Venezuela's President Hugo Chavez has again taken the oath of office, following a landslide re-election in December. The former paratrooper is promising to continue socialist reforms thast he says are aimed at helping the nation's poor. But VOA's Brian Wagner reports a new call by Mr. Chavez to nationalize key businesses is raising concerns about the nation's economic future.
Venezuela's President Hugo Chavez began a new six-year term, during a ceremony with newly elected lawmakers at the National Assembly.
Swearing to uphold the nation's constitution, Mr. Chavez said he would give his life to defend the South American nation and his socialist policies.
Mr. Chavez said he will carry out the mandates of what he called a marvelous constitution, and the mandates of the Venezuelan people. He ended the oath, saying homeland, socialism or death.
Since his landslide re-election, the Venezuelan leader is showing no sign of backing away from the policies which have sparked criticism that he is trying to build an autocratic regime.
Recently, Mr. Chavez announced plans for sweeping changes to the presidency, such as an end to term limits and the power to impose laws though presidential mandate. He also said he wants to nationalize the nation's main telephone and electricity companies.
The proposals suggest a more radical approach than before, says Terry McCoy, professor of Latin American studies and political science at the University of Florida.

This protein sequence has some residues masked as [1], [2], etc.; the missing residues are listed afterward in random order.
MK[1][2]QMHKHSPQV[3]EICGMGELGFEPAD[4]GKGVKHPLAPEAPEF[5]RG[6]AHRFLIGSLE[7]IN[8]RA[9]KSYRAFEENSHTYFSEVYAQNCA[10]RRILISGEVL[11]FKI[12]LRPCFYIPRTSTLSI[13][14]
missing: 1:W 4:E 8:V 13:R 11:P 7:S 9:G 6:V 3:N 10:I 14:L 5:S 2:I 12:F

"He is using his victory in the election as a mandate to do that," he said. "He talks about socialism. In the past, it was kind of a figure of speech but now he is actually talking about building an economy in which the state actually owns the means of production."
The latest proposals by Mr. Chavez may affect Venezuela's international relations. White House spokesman Tony Snow, recently expressed concern.
"Well, nationalization has a long and inglorious history of failure around the world," he said. "We support the Venezuelan people and think this is an unhappy day for them."
Relations between the United States and Venezuela have suffered in recent years. U.S. officials have repeatedly warned about efforts to restrict the political opposition in Venezuela, and Mr. Chavez has threatened to cut oil sales to American buyers.
Despite the rhetoric from Caracas, Professor McCoy says such a break in oil sales is unlikely.
"One has always thought that Chavez would be careful in avoiding a major break," he said. "I guess that is still what we would expect. This makes it more difficult, makes the relationship more problematic."
At home, Mr. Chavez has received broad praise for anti-poverty efforts, such as inflation controls and increased food distribution. Many observers in Venezuela and abroad will be watching for more details on his latest plans.